In 1964 the first group of summer volunteers began training at Western College for Women in Oxford, Ohio. Majority of the volunteers were white northern college students from middle and upper class backgrounds. The training sessions were to prepare volunteers to register black voters, teach literacy and civics at Freedom Schools, and promote the Mississippi Freedom Democratic Party’s challenge to the all-white Democratic delegation at the summer’s Democratic National Convention.
One week after the first group of volunteers arrived in Oxford, three civil rights workers were reported missing in Mississippi. James Chaney, a black man from Mississippi, and two white northerners, Michael Schwerner and Andrew Goodman, disappeared while visiting Philadelphia, Mississippi, to investigate the burning of a church by the Klu Klux Klan.
The summer project established 41 Freedom Schools attended by more than 3,000 young black students throughout the state. Students were taught math, reading, and other traditional courses, as well as black history, the philosophy of the civil rights movement, and leadership skills that provided them with tools to fight the struggle after the summer volunteers departed.
Martin Luther King Jr. visited Greenwood, Mississippi, to show the support of the Southern Christian Leadership Conference for the summer project and to encourage black Mississippians to vote despite acts of violence and intimidation. Less than three weeks after King’s visit, the murdered bodies of Chaney, Goodman, and Schwerner were found. King characterized their brutal deaths as “an attack on the human brotherhood taught by all the great religions of mankind”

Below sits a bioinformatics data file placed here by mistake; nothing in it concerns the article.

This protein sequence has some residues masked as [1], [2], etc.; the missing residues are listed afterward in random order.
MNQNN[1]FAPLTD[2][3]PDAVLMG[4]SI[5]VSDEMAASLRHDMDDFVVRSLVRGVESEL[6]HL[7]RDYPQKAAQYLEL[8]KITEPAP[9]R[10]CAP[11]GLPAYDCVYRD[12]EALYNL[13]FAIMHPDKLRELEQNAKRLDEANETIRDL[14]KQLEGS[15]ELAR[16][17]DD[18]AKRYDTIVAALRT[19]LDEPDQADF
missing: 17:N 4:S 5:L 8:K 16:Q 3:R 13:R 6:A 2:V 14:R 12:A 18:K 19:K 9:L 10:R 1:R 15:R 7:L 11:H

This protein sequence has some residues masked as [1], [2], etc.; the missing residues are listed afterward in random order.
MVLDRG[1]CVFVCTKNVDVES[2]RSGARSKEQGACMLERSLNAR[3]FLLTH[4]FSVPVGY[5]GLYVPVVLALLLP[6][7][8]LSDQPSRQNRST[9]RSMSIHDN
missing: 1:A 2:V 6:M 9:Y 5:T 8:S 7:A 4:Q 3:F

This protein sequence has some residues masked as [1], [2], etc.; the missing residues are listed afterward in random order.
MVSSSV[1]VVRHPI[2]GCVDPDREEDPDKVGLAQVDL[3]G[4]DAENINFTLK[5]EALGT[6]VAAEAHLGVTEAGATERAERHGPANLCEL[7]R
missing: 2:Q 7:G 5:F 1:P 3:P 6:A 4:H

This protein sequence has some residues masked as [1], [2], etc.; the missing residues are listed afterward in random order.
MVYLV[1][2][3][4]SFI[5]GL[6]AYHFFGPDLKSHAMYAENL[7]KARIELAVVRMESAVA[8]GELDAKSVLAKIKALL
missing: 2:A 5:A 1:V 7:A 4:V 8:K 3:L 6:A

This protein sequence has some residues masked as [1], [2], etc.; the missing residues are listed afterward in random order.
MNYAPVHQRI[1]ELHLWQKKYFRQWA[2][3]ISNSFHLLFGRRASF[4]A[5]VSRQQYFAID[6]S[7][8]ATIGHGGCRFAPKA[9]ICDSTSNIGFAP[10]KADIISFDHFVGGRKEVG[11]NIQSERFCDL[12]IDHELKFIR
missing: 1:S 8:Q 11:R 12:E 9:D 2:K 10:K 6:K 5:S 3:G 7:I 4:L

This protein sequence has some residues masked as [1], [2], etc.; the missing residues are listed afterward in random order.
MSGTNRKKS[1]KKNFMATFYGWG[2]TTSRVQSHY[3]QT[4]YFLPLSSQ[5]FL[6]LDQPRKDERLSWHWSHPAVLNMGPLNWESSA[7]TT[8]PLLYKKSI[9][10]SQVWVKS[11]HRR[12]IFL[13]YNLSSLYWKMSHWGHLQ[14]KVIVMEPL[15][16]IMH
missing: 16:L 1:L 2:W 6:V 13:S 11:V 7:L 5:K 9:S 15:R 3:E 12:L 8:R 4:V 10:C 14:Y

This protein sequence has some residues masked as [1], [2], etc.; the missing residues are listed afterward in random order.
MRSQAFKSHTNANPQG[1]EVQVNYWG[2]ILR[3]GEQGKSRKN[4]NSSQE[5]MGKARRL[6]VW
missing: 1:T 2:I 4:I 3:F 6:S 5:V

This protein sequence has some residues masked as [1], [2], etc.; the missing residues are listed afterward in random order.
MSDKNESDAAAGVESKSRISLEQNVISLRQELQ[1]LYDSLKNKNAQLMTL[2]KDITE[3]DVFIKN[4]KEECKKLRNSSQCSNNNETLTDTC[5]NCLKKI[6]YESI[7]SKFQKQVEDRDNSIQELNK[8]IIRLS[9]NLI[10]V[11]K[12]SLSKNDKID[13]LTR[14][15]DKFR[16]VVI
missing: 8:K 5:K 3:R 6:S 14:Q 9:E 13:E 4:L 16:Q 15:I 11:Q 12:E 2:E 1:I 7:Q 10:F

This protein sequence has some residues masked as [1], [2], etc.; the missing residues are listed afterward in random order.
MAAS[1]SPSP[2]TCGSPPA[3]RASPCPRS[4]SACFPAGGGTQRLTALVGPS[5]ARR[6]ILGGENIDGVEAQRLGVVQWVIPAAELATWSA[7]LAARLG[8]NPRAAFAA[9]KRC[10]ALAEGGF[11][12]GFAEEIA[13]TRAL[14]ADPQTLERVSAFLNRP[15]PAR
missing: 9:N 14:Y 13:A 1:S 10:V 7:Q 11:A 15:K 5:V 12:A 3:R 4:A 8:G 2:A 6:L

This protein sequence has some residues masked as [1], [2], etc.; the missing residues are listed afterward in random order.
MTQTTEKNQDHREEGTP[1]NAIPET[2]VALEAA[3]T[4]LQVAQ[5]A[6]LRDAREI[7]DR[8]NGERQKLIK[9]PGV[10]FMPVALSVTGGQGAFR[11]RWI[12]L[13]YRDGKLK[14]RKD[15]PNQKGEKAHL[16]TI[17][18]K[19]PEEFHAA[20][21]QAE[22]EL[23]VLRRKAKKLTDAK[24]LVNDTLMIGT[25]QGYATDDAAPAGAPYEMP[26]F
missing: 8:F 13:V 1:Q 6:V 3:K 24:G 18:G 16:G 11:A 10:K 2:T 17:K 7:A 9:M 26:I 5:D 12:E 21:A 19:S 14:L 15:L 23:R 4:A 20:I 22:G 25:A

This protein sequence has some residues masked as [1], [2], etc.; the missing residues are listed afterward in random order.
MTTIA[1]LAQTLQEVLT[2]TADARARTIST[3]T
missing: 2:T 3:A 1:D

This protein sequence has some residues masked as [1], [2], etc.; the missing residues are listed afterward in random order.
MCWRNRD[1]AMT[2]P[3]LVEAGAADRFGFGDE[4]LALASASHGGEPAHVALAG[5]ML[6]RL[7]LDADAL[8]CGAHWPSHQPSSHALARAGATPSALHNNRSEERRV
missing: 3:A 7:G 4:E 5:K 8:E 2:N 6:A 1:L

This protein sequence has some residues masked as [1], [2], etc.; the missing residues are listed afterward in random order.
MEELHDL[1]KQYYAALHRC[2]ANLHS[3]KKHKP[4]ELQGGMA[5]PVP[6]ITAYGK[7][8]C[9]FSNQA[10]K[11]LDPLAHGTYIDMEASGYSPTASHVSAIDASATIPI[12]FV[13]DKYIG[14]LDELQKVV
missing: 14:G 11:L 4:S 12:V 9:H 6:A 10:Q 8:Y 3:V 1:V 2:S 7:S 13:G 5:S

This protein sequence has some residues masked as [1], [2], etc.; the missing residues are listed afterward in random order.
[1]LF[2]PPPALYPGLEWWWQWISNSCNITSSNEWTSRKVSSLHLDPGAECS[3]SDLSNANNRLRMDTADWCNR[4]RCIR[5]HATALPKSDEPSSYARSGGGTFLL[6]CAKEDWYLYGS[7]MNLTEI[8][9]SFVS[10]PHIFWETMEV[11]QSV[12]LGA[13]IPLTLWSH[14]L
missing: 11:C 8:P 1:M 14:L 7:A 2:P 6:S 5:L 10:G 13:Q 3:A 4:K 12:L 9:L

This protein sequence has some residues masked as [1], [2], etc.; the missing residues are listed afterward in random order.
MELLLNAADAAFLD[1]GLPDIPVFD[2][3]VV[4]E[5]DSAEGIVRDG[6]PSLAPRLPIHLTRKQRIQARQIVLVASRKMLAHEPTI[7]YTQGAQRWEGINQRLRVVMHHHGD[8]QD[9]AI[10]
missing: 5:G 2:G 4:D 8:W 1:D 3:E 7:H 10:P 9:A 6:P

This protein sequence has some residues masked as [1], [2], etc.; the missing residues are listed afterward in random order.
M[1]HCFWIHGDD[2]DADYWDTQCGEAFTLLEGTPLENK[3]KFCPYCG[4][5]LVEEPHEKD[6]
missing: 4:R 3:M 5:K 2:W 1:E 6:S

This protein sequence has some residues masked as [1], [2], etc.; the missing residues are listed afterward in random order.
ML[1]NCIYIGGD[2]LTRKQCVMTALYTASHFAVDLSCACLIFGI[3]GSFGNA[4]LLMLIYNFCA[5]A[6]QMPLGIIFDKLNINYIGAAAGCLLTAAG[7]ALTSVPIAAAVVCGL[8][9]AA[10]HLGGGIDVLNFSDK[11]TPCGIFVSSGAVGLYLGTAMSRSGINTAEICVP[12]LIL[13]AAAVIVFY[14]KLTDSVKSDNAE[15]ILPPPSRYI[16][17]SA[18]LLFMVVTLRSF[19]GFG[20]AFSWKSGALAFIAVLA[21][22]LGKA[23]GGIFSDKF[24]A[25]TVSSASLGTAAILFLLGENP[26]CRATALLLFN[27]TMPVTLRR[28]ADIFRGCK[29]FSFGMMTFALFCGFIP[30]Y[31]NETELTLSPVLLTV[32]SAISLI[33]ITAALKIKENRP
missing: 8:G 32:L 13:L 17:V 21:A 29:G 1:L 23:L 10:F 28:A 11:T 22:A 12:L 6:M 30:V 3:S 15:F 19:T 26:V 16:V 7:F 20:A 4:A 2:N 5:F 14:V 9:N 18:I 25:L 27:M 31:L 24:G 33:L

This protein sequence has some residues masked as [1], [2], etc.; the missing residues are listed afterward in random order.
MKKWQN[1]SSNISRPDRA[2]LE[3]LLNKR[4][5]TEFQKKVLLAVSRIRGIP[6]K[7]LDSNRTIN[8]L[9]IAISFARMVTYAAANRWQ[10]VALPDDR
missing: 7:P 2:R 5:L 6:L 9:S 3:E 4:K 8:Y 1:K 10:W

Freedom Summer Project leaders organize the 1964 'Freedom Vote.' The election was held from October 31 through November 2, 1964, where more than 68,000 people cast their votes. It proved to political leaders that African-Americanswould be an important constituency to address after they would be allowed to participate in voting. The congressional challenge launched by the MFDP on January 5, 1965 was created to access equal rights to seating in the House of Representatives.. After nine months of legal maneuvering, the U.S. House of Representatives rejected the MFDP challenge and allowed the all-white Mississippi delegation to occupuy the state's seats.
The Civil Rights Act of 1964 and the Voting Rights Act of 1965 passed Congress in part because lawmakers' constituents had been educated about the plight of African-Americans and the need for change during Freedom Summer. Mississippi's black residents gained organizing skills and political experience, and because of it when the federal government enabled African-Americans to vote and run for office, they were prepared to take part in the political process.